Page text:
Kidney Cancer

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Renal Cell Carcinoma FAQ

Commonly Asked Questions About Renal Cell Carcinoma

 

What is a kidney?
A kidney is a bean-shaped organ located toward the back of the body, beneath the rib cage. A person is usually born with two kidneys, located on either side of our spine. The primary function of the kidney is to act as a filter to cleanse the blood of waste products and to make hormones to support blood pressure and blood cell production. The kidneys are composed of microscopic tubules that function as filtering units. As they filter the blood, the waste products accumulate in fluid, now called urine, which exits the kidneys via long tubes, the ureters, which pass into the bladder where it is stored and, eventually, expelled from the body.

 

What is renal cell carcinoma?
Renal cell carcinoma is an abnormal growth of the cells lining the tubules of the kidney. Cancers are formed when the cells normally found in our body grow rapidly and without control. The body's normal defenses, formed by the immune system, are unable to destroy the cancer cells because they grow so quickly. As a result, these cells lump together and form a mass, known as a tumor or a cancer. Once a cancer begins to form, it can continue to grow uncontrollably and possibly spread beyond the area where it began. Microscopic pieces of tumor can also break off and spread to different locations of the body by way of the blood system or the lymphatic system. This spreading of tumor cells is called metastases.

 

Who gets renal cell carcinoma?
Renal cell carcinoma is the medical name for the most common form of kidney cancer. Approximately 30,000 new patients with renal cell kidney cancer will be diagnosed in the United States this year. Renal cell carcinoma cancer is more common in men than in women, and occurs most commonly in the United States and Canada. It occurs in both Caucasians and African-Americans. The disease peaks in incidence in the seventh and eighth decades of life, but can be found in men and women under the age of 50.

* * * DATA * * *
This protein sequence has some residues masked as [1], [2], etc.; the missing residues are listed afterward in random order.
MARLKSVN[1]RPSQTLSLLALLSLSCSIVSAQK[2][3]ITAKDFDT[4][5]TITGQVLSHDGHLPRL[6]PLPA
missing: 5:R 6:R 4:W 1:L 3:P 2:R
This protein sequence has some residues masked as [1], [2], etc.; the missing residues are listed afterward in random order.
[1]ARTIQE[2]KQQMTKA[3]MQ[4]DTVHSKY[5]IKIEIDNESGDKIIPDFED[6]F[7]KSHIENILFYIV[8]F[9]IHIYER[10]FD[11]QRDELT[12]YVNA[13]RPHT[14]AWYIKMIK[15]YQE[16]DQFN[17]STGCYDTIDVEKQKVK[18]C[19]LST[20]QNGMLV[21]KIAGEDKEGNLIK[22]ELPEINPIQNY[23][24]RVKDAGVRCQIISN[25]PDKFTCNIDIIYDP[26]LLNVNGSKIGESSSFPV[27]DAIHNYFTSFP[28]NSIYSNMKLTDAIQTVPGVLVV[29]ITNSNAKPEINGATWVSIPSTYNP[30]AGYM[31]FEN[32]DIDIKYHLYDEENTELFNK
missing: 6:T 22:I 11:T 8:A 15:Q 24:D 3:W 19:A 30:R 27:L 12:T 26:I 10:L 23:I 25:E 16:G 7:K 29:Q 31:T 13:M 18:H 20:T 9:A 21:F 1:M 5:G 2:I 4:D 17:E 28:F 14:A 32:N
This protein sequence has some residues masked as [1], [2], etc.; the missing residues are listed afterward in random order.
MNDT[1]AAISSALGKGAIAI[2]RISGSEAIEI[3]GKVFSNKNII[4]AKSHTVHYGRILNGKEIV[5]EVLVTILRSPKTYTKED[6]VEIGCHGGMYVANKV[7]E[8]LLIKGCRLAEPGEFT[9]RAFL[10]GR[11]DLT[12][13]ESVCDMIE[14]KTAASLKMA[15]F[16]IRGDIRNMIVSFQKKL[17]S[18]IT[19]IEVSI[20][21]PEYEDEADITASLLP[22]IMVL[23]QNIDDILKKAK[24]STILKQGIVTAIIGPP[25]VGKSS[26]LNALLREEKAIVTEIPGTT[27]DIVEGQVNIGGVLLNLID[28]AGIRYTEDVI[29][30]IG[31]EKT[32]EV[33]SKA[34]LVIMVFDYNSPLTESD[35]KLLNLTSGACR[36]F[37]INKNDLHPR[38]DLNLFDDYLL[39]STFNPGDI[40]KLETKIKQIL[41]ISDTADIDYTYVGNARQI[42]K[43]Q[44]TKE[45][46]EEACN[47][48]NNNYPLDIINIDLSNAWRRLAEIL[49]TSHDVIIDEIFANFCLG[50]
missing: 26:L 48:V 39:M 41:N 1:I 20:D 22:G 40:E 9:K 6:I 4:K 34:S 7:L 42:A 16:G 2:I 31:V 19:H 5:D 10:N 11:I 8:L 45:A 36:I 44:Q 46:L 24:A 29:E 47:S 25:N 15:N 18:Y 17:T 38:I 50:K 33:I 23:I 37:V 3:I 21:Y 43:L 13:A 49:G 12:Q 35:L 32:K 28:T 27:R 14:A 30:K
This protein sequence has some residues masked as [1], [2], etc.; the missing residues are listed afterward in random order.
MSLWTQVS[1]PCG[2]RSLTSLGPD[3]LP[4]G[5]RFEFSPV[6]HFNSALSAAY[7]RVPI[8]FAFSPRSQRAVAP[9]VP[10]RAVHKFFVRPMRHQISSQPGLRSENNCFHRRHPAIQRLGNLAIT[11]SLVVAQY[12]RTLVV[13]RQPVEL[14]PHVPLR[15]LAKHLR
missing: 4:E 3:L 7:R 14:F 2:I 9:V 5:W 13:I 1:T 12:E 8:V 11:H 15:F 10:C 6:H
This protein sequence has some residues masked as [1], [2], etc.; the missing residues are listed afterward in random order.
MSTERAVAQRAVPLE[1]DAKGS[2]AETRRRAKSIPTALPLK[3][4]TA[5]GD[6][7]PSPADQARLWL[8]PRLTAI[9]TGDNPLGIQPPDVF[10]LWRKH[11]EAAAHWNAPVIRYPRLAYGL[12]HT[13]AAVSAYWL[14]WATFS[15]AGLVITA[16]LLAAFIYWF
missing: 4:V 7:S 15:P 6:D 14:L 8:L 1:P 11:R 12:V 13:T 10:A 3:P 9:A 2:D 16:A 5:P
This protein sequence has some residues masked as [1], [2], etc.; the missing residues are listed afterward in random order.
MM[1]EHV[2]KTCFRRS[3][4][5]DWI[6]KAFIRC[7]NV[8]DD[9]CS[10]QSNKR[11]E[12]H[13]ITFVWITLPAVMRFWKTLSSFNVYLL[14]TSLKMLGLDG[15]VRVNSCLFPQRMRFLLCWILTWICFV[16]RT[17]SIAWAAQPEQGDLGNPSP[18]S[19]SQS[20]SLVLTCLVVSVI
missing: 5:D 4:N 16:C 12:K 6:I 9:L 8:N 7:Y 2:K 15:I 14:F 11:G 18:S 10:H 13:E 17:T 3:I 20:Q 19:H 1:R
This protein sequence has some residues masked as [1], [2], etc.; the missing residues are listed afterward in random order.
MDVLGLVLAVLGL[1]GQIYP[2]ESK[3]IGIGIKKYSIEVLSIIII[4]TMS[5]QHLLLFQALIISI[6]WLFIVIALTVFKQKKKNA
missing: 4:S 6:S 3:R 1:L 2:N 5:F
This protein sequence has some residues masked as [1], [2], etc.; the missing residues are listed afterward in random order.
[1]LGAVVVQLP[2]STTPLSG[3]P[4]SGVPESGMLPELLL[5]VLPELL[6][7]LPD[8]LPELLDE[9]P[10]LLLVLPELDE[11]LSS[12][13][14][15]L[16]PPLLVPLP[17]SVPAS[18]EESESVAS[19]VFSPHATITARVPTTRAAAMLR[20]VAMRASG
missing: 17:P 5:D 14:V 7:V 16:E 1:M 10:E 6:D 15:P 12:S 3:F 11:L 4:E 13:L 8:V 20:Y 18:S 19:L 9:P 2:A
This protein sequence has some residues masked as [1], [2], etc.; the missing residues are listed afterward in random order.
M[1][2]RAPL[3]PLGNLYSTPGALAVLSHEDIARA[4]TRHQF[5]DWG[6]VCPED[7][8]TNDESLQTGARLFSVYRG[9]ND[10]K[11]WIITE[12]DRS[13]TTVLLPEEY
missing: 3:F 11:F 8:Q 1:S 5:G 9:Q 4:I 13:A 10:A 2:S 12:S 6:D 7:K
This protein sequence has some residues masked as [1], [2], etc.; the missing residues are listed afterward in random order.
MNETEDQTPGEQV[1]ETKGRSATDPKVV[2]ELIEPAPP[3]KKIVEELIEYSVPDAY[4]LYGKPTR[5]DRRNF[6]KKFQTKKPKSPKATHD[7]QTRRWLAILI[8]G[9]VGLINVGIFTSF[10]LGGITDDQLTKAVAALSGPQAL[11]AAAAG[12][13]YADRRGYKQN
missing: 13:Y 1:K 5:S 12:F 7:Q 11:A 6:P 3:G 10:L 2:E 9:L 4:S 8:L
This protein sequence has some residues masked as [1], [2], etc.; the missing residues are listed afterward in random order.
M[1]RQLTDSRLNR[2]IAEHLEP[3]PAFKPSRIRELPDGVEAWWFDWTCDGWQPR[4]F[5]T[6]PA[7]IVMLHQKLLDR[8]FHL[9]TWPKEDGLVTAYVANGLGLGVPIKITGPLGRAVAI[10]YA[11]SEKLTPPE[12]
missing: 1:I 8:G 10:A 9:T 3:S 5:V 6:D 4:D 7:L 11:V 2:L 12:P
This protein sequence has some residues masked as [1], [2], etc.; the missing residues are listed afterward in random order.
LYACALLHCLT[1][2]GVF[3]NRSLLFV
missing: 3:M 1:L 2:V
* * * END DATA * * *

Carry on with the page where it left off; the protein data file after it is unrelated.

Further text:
What causes renal cell carcinoma?
Many factors have been identified as potential causes of renal cell carcinoma. These include: cigarette smoking, which doubles the risk and contributes to as many as one-third of the cases; obesity; high blood pressure and high blood pressure-related medications; occupational exposure to petroleum products, heavy metals, or asbestos; and hormonal imbalances.

 

How can I tell if I have renal cell carcinoma?
Unfortunately, kidney cancer does not always reveal its presence. Many kidney cancers remain undetected until they become very large simply because there are no signs or symptoms that specifically point to its diagnosis. Currently, there are no blood or urine tests available to detect kidney cancer. However, some warning signs can alert you to the possibility of a kidney cancer. These include blood in the urine (hematuria), a palpable lump in the abdomen, and pain in the side or back that will not go away. People may also feel very tired, lose their appetite, experience weight loss without dieting, have low red blood cell counts (anemia) or even very high red cell counts (polycythemia). Many patients never experience any of these symptoms and have their kidney cancer diagnosed when they are being examined or tested for some other complaint or at their regular annual visit to a doctor. Such “incidental” findings are how most kidney tumors are discovered.

 

How do I know if I have kidney cancer?
Most of the tests a doctor can order to determine if you do indeed have renal cell carcinoma are radiological studies. An ultrasound study is the most common initial study: it takes a picture of kidney that can be seen on a television screen. Ultrasound is a very sensitive technique to differentiate solid tumors from liquid tumors (cysts). A special type of kidney X-ray, called an intravenous pyelogram (IVP), enables us to visualize the outline of the kidney as well as the bladder and ureters. IVPs are not commonly performed any more, although this test is used quite often in patients with hematuria (blood in your urine). A CT scan is a sophisticated X-ray that images the organs of the body very closely. This is considered the best test for determining the presence of masses on the kidney. Magnetic resonance imaging (MRI), which uses magnetic waves to image organs in great detail, may also be performed. MRI can be used to check for the presence of tumor in the blood vessels of the kidneys. A bone scan may be ordered to determine whether the kidney cancer has spread to the bones. A renal scan can help determine how well the kidneys are functioning. Blood tests can be performed to look for abnormal levels of creatinine, a sign of impaired kidney functioning, or abnormal levels of liver enzymes, which may suggest that the cancer involves the liver.

 

What happens if I am diagnosed with renal cell carcinoma?